Hello my name is Daniel. I live in Pasadena, CA. I've been a caregiver for seven years.
How did you get into caregiving?
I became a caregiver because a neighbor asked me if I'd be interested in helping them. I stayed with them for two years and continued my job elsewhere with the next person I cared for, who approached him at the gym and asked me if I was interested in helping him and I met that person and said yes and I stayed with him for over two years, one-on-one and I was also personally referred to a family friend who was in need of a caregiver because it was too difficult for his wife to take care of him. I said yes, and I've been with my client for over two years now. I've also become certified by the American Red Cross to better myself in this career and I've been practicing my skills with this client now for six months. I've been certified as a CNA by American Red Cross for six months now.
What advice would you provide to a new caregiver?
My advice to a new caregiver would be to build a relationship with their client and their family, to become like family to that person if it's possible and they're one-on-one or if they're in a group setting and helping lots of people, to be very mindful of getting the client up and keeping them out of their chair and getting them into different positions every two hours or more and to keep them from developing bedsores. It's a common thing that happens when people are sick and in bed or in a wheelchair for too long. It's one of the things to be most mindful of for me, dealing with older patients. So it becomes a habit and it's a good one to practice and maintaining a person's health that way is very important to always be mindful, if you're staying with someone, to keep them up and change their position.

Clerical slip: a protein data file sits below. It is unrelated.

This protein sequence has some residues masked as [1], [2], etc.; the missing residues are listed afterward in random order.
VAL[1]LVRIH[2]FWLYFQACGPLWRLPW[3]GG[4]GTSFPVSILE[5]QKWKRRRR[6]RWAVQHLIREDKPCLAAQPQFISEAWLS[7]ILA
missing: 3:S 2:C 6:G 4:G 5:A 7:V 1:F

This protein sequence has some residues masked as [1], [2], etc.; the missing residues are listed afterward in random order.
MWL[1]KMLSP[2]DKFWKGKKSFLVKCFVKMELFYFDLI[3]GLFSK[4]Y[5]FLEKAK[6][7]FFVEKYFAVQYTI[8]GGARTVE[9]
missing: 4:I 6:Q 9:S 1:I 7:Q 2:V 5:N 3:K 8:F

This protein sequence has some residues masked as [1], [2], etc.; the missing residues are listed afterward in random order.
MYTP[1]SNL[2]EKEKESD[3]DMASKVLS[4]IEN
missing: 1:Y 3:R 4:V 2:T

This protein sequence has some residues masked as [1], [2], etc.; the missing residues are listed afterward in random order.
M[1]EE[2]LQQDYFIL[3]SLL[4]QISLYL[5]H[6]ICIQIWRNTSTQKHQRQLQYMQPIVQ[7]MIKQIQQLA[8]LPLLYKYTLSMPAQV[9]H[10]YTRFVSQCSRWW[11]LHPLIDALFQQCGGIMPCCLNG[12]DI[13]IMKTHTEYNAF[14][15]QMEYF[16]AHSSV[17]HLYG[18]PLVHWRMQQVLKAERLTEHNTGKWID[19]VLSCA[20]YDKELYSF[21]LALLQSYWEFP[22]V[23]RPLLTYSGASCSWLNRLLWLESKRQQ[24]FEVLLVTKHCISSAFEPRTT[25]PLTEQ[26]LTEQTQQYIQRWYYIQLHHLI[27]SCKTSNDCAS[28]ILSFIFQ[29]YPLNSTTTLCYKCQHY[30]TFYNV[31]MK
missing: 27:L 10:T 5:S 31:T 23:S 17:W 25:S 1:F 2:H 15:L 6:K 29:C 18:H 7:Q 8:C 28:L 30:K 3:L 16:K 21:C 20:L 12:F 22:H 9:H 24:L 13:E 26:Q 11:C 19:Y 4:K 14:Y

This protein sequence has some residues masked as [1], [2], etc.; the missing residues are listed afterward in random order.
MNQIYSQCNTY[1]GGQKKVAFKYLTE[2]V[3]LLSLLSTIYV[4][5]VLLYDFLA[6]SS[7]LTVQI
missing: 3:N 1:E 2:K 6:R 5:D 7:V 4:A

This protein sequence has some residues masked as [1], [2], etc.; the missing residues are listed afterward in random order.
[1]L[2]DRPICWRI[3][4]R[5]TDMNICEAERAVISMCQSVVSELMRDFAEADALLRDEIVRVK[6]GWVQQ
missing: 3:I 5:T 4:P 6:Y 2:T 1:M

Who is one of your most memorable clients?
A client I will never forget is Ernesto. He's an Alzheimer's patient and making him smile and having him tell me that he's my friend or that I'm his friend - pointing to me and saying that I'm his friend - was a very meaningful experience and it's because of building a good relationship with patients, gentleness, caring, and loving. He was also a very difficult and non-compliant resident in the facility and it's very memorable to me because watching him change and become very kind and accepting of the care he was receiving from me, getting him to walk when he'd not agreed to walk, and helping him change when it was combative for him to start.